As the year 2021 comes to a close, we turn our eyes to the road ahead.
At some roundups there is release of a small number of the captured wild horses that are treated with fertility control.
These releases are so bittersweet; the trauma of the roundup is evident, yet the wild ones head quickly home and begin to try to regroup and survive. Their survival depends on the band (family) and integration into the herd (extended family). Often only fragments of the herd exist after these operations that push herds down to absurdly low numbers and cause everlasting harm to the herd and individuals. In the video above is one of the small releases back to the Surprise Complex; 21 wild horses lost their lives at Surprise. (more HERE).
As our teams worked on broader issues like legal actions, legislators and pending planning processes within the agency, we were very busy trying to do what we could in the moment at every roundup.
At Surprise, our team worked on gaining better access to document and issues involving handling that included the use of electric shot prods to try to get wild horses up into a cattle chute (not one designed for horses) that had low-level overhead bars and into a modified double-decker trailer (cattle trailer). It seems the contractor cut a few corners when purchasing equipment and that equipment, even though BLM approves it, is causing undue stress and creating a dangerous situation. (At other roundups this year, another contractor BLM seems to like operating without any overhead padding on bars. Our legal action against the closed door facility does note that public oversight is actually the only oversight that matters; BLM oversight is selective and dishonest. This is also part of our CAWP review initiative: Comprehensive Animal Welfare Policy (CAWP) is the first-ever humane-handling policy WHE spearheaded and is working on fortifying it.)
At Surprise, BLM was putting down many wild ones simply because they were older. WHE got them to agree that if a wild one could trailer safely to holding it should not be put down and there was a sanctuary that wanted to take in many of these oldies.
Each roundup involves broad issues (livestock, mining, faulty AML, no HMAPs) and in-the-moment work to discover, document and address safety issues as fast as we can. (Herd Management Area Plans (HMAPs) are critical and required, yet BLM has been able to avoid doing them. We are working to hold BLM accountable and do them. That would be a game-changer for wild horses and public lands. They know it; WHE knows it.)
So many of the things that happened in 2021, including the lives lost, can never be undone.
Each wild horse released, each HMA not yet hit by the “Path Backwards,” each wild one not captured, need us all to regroup and be ready for the intensity of 2022. In meetings that are taking place under the new sage grouse review wild horses are already the first thing industry and BLM can agree on: acceleration of the 2020 BLM Plan (Path Forward, Ten Years to AML) is at the top of the list.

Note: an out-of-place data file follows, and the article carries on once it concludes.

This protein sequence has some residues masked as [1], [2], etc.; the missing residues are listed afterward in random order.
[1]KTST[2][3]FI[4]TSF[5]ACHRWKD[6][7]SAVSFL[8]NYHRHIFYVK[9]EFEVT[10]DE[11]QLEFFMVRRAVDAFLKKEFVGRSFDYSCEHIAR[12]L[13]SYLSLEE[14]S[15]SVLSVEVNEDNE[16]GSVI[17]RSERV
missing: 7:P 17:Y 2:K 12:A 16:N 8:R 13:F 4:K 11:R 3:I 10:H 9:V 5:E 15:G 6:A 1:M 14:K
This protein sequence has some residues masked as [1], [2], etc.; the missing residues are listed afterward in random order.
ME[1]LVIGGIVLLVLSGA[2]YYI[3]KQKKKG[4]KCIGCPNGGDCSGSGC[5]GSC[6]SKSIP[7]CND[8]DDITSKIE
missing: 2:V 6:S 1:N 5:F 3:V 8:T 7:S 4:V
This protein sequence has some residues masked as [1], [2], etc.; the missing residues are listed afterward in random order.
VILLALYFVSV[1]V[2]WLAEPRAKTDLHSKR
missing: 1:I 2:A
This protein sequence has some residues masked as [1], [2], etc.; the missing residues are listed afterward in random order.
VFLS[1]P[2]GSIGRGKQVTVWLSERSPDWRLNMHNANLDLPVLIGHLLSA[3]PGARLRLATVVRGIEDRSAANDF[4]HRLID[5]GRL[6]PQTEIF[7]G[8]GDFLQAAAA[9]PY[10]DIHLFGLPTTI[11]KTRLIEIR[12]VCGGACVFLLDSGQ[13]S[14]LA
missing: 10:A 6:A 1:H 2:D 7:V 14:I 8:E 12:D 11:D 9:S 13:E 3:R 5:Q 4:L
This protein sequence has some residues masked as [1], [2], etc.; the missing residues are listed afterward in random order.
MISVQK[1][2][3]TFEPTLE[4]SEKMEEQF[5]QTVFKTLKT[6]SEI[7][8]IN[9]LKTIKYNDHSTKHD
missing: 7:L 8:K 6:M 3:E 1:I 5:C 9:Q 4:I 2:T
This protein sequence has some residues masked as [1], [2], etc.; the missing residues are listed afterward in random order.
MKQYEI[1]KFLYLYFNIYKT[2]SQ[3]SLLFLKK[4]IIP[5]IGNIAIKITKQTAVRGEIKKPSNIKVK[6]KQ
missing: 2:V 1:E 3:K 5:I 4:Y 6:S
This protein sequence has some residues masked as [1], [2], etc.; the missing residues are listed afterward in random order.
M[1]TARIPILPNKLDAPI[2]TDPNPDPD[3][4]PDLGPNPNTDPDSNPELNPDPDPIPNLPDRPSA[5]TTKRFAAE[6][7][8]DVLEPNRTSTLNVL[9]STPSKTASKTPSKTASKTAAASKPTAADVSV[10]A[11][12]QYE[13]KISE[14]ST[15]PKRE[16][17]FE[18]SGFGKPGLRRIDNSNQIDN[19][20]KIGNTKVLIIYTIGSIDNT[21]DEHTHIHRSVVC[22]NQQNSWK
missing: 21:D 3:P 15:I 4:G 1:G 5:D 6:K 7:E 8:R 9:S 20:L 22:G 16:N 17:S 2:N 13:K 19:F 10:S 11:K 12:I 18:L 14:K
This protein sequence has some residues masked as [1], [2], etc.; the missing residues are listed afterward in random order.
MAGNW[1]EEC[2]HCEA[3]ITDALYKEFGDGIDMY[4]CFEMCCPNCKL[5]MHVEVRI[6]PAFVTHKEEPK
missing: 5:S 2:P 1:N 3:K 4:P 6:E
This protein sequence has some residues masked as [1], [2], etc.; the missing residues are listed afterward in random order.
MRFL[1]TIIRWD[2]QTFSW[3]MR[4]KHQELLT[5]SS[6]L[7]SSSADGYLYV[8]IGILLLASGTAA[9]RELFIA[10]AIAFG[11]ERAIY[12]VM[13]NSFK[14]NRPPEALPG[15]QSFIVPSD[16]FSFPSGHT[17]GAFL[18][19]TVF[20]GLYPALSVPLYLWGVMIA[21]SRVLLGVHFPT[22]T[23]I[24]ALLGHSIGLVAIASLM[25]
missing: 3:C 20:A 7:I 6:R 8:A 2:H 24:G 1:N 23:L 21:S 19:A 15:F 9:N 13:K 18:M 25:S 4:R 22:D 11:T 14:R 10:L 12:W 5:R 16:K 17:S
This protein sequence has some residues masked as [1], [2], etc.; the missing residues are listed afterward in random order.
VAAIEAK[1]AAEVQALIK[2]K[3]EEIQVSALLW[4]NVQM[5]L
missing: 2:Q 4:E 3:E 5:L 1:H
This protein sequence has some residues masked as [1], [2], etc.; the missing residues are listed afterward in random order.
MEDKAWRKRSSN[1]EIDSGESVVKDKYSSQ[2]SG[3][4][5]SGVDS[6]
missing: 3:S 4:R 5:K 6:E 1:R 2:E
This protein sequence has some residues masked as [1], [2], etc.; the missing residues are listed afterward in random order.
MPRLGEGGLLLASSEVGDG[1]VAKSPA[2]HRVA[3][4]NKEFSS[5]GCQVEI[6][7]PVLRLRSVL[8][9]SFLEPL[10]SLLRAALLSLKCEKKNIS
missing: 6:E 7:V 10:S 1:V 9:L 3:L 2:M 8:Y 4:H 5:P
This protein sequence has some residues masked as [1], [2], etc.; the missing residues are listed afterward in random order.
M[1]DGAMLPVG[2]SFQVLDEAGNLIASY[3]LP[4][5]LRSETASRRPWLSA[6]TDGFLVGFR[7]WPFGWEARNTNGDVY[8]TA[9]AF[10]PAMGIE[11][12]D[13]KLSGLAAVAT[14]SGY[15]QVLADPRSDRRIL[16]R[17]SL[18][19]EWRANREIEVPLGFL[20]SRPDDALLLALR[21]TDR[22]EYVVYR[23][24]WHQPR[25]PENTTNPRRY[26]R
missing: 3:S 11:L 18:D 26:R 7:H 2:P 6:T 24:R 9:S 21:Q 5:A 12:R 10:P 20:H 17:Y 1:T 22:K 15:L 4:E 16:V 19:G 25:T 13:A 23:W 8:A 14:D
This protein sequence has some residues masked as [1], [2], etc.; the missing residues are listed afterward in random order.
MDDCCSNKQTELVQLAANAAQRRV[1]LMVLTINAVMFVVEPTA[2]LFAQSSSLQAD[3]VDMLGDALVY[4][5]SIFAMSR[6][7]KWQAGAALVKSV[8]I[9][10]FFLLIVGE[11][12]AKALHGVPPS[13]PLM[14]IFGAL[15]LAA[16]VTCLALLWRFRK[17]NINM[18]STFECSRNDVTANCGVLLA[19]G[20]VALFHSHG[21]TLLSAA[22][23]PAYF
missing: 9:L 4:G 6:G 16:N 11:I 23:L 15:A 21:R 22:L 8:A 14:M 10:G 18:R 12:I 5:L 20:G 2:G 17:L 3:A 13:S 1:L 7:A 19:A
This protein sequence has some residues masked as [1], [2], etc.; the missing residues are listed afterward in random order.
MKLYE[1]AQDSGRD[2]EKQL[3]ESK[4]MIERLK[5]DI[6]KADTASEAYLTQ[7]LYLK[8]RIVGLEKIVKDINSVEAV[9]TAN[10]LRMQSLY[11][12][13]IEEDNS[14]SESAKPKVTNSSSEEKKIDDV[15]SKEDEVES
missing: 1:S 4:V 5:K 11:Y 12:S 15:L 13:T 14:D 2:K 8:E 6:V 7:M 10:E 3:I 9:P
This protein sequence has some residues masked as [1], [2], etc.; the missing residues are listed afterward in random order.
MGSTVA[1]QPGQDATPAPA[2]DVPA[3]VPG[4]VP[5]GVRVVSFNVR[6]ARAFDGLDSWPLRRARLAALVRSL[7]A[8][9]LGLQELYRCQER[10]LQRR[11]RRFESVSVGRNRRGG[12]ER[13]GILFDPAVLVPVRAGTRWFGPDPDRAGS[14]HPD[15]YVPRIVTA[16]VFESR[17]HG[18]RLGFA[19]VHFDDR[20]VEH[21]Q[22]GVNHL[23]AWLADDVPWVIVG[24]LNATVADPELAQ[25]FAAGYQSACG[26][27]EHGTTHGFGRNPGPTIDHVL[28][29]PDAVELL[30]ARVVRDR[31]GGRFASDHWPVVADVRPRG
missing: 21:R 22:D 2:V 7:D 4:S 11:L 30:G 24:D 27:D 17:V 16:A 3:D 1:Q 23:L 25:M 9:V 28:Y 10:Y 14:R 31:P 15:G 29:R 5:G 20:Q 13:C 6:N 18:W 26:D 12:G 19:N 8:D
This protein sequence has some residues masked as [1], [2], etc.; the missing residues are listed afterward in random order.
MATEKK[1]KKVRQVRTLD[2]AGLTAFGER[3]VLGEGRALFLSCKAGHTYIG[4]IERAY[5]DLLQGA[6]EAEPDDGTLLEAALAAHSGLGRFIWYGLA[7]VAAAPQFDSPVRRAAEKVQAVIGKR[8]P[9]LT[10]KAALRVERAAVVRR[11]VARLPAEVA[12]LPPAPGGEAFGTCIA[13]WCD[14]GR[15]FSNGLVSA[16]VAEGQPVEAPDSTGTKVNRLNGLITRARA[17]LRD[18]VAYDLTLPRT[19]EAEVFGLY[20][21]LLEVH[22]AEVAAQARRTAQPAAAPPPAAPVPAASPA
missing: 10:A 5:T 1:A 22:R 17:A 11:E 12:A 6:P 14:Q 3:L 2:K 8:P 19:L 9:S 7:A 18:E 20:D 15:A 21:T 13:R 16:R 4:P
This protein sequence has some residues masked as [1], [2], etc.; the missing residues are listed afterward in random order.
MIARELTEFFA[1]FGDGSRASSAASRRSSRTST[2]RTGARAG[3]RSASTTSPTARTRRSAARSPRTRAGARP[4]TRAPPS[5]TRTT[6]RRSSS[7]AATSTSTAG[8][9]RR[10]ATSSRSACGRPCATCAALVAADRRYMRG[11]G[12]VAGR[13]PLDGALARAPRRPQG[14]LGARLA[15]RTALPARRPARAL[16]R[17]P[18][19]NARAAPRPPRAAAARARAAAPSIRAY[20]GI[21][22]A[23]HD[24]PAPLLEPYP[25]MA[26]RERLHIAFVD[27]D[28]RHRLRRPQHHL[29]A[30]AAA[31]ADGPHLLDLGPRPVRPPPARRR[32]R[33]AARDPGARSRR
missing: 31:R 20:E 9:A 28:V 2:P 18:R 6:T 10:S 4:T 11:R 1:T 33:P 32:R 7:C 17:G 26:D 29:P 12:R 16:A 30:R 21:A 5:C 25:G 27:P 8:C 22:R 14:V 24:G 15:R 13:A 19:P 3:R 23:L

During the release at Little Owyhee the journey just to observe our wild horses being released back to public lands was fraught with convoluted reasoning and obstruction.
In order to fully address anything, to be an effective advocate, you need information. The BLM is notorious for hiding even the things (like a release) that many members of the public see as a positive sign. The things they do that are absolutely no acceptable they hide under massive layers of bureaucracy like wrapping fragile china in bubblewrap.
In 2022, an effective advocacy needs to make transparency one of the top priorities of the year. In order to create real change, the fight to gain information must accelerate faster than the agency’s push to achieve Ten Years to AML in 3 years. The public’s need-to-know has never been greater. (In 2021, this plan had the first year of being nearly fully-funded.)
Take inspiration from the wild horses that step off those trailers during a release. They have lost so much, experienced so much chaos and many suffer injuries. But, they head back out and survive. With an active and educated advocacy, we can fight for a future where they can thrive.
Together we must face 2022 armed with facts and integrated planning, not gimmicks, and push back the curtain on a program with so many dirty secrets.
May 2022 bring wisdom, strength and the fortitude we need to stay the course for the wild.
Happy New Year.
Critical end-of-year fundraising is needed to keep our work running into 2022 for our wild ones. Funding raised this time of year allows us to determine which of our projects can remain active at the beginning of the new year.
You can help us continue our innovative work and double your impact today. WHE has been offered a match, up to $5,000. through New Year’s Day.
Categories: Wild Horse Education